Illustration of Ancient Pompeii and smoking volcano.

Discovering What Each Client Really Needs

Ginny reflects on her recent journey to Pompeii — and the role of discovery in our strategic and creative work for clients.

This past fall, I traveled halfway around the world to see firsthand what has held my curiosity for more than 50 years.

Since I was eight, I’ve been an avid reader and researcher on Italy’s Mount Vesuvius, a volcano that has erupted more than 50 times in its thousand-year lifespan. You may be familiar with its most famous eruption which happened in 79 A.D. when a large portion of the region near the Bay of Naples, most notably the city of Pompeii, was buried in tons of volcanic ash. As many as 2,000 people died. Amazingly, the site was only rediscovered about 1750, and to date only a third of the city has been excavated.

Entering the house frames of the ancient city and learning about a resident’s typical day, seeing how their version of fast food was prepared and understanding how recreation and spirituality played a role in their daily lives was deeply moving. The visit also challenged long-held assumptions I had about the role of class and education in Pompeii. Walking the centuries-old stone streets helped me understand details of their commerce and transportation at a level books and movies cannot.

The tour reinforced for me how discovery can influence perceptions and understanding of events, even 2,000 years after the fact. As a professional marketer, the trip was a powerful reminder of the critical role that exploration plays in our work with clients.

My firm uses many forms of discovery to assist clients in gaining a richer understanding of how best to meet the needs of their target customer.

Discovery is the act of uncovering, clarifying and sometimes affirming attitudes. Other times, findings may conflict with long-held notions and that creates added value in saving critical resources of misdirected time and talent.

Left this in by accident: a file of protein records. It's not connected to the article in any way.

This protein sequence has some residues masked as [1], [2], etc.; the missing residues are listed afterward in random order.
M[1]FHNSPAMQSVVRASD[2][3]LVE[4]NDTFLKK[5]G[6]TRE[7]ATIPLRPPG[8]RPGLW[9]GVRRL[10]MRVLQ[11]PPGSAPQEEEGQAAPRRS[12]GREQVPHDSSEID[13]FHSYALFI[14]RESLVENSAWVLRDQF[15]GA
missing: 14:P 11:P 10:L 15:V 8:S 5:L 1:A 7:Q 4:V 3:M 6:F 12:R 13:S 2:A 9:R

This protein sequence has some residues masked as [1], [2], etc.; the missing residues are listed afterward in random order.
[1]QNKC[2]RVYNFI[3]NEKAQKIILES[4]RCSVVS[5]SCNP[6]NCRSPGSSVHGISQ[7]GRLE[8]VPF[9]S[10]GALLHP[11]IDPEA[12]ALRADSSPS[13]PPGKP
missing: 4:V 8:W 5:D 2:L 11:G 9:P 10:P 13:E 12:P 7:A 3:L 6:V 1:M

In the arena of marketing, discovery can take many forms, from an online survey to the meeting of eyes over coffee and the answer to the question, “What’s new?” Some of our most rewarding and interesting work is when we can look at the results of a statewide consumer phone survey with a client, or report the metrics of website activity or a recently completed campaign. However we’re collaborating, we’re on a path of discovery, discerning needs.

The outcome for an assignment is nearly always better when we start with asking, “How are we to engage the target consumer and fuel a win for our client?”

Among my stunning takeaways from the Pompeii visit was the sad understanding that there were so many opportunities for residents to escape their certain death if they had just stopped and discerned the reality of what was happening, and not simply accepted the societal norms of the day. If perhaps, they had just asked.

With 2018 upon us, what business wins are on your wish list? What questions should you be asking?

Consider discovery as your wise — and potentially exciting — first step on a journey toward business growth and prosperity.

By Virginia Roth Chief Branding & Strategy Officer